Michael Fassbender Talks ‘Prometheus’, Staying in Character and Preparation

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michael-fassbender-prometheusA couple of years a go, Michael Fassbender was a relatively unknown actor. However, a whole spectrum of performances in recent movies like Inglourious Basterds, Jane Eyre, and X-Men: First Class changed all that. Ridley Scott’s new highly anticipated movie, Prometheus, has Fassbender playing an entirely different kind of role: an android named David.

Fassbender recently discussed his unique characterization for “David” in an interview with Collider.

Fassbender explained that he did not go his normal “route” for developing his character. “I watched Blade Runner and I looked at the replicants. [I] looked at Sean Young. There was something in her character, a quality that I kind of liked for David, this longing for something or some sort of a soul at play there, a sort of vacancy also, a sort of vacant element.” Fassbender went on to explain how 2001: A Space Odyssey inspires quite a bit of his character, as well. “I don’t know exactly what, I just knew there was a quality that I liked … Hal from 2001.” Fassbender also mentions that “Peter O’Toole’s character of Lawrence [of Arabia]” was in “the mixture,” as well.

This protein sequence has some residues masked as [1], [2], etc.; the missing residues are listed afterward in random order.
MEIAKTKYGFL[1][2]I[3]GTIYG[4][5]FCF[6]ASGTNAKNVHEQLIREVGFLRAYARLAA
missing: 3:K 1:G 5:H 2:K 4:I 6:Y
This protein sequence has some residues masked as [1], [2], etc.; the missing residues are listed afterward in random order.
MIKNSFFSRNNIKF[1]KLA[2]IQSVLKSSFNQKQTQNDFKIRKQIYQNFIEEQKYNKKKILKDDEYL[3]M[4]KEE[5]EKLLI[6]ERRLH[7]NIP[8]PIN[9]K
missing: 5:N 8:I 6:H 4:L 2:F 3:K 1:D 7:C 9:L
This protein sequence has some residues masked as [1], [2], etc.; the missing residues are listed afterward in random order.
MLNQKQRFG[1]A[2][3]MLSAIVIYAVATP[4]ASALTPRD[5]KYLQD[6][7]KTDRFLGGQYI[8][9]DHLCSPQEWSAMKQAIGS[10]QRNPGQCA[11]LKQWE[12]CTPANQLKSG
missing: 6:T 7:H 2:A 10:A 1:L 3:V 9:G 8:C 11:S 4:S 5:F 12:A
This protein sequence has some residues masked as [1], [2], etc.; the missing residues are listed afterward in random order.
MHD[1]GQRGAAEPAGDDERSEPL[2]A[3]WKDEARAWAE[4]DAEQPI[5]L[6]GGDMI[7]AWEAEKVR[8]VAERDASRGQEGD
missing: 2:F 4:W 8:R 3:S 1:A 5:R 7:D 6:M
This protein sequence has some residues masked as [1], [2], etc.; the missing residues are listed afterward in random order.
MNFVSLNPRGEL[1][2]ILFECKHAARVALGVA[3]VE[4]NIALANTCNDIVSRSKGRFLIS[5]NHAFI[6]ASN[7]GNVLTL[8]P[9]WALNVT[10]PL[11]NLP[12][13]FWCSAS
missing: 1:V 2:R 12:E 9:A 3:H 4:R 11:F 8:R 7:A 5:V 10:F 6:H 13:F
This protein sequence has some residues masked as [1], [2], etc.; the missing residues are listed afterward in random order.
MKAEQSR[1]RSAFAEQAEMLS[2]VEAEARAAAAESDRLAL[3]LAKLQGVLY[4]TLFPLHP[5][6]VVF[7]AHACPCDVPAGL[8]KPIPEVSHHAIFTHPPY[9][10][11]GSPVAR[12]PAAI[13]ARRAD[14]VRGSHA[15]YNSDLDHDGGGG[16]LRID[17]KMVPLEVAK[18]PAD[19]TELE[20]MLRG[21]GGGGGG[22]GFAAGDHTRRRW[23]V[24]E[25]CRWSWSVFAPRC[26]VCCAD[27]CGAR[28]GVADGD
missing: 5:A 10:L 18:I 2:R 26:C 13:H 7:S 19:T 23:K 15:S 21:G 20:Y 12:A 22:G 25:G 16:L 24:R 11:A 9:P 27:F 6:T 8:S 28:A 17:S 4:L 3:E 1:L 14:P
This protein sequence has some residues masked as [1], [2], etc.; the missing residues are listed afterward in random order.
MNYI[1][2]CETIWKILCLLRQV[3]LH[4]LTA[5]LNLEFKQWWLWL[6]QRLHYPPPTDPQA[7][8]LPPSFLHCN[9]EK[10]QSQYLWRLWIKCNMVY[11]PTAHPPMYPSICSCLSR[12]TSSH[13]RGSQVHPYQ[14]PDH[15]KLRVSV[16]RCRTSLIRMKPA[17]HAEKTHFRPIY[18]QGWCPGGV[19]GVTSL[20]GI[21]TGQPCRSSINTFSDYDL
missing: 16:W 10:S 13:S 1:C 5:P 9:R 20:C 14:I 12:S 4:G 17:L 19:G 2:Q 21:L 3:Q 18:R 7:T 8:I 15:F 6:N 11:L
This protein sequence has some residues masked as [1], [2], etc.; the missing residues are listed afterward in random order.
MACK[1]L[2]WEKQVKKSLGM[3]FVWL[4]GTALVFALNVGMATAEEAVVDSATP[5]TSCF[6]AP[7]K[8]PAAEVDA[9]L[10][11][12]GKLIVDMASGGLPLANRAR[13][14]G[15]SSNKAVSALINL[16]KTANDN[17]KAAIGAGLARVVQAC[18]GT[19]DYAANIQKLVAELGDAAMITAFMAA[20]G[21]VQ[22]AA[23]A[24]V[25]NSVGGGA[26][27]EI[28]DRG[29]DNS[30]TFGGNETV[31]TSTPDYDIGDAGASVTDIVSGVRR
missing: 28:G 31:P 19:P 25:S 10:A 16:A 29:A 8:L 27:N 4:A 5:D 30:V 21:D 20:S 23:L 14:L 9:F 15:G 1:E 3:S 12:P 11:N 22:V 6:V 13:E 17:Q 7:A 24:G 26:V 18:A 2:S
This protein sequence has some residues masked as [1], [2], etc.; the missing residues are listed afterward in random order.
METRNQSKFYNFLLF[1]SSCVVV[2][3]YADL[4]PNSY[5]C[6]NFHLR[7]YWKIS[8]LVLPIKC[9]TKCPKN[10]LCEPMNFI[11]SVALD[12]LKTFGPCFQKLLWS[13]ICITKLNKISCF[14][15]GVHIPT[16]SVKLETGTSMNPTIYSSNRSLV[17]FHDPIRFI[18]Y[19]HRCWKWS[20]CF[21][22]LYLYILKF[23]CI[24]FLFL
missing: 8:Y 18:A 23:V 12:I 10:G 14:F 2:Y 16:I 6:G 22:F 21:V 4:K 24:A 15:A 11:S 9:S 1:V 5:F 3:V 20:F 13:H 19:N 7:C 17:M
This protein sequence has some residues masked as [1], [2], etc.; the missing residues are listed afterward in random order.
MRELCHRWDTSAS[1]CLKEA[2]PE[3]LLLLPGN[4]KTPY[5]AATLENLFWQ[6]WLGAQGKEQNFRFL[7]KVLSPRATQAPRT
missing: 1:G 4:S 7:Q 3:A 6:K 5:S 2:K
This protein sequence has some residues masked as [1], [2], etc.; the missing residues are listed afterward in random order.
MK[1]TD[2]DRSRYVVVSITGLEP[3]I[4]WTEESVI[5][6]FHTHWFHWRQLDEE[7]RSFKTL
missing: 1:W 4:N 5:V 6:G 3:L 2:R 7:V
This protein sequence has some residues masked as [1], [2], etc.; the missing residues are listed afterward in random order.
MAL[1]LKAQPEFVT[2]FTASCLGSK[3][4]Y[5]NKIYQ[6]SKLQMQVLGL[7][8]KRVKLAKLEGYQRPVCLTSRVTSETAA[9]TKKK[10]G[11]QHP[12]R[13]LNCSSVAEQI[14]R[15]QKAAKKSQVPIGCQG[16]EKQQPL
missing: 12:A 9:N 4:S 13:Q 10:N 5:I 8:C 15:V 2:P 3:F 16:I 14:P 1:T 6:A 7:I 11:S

When asked if the androids from the previous Alien films affected his characterization(Prometheus is considered to be in the same universe as the Alien franchise), he said no. “I don’t know why. Sometimes you [watch previous performances], like when I was [preparing for]Jane Eyre I watched as many of the Rochesters as I could get my hands on, but for this I made a decision not to watch the Alien movies.”

Fassbender also talked about being on set, in character. “There’s something about that where I think if you keep it relaxed or go into it relaxed then things will happen as opposed to trying to preempt them. I don’t try to go ‘this is what I’m going to try to do with the character in this scene.’”

Fassbender felt it was important emphasize that performing a character well is not necessarily synonymous with rigidly staying in character at all times. “Sometimes if I stick in a character too much I feel like I might start to get blinkered, because I’m making my decisions too definite. I don’t know what David is going to do next … [t]here’s a thousand ways to do something.” 

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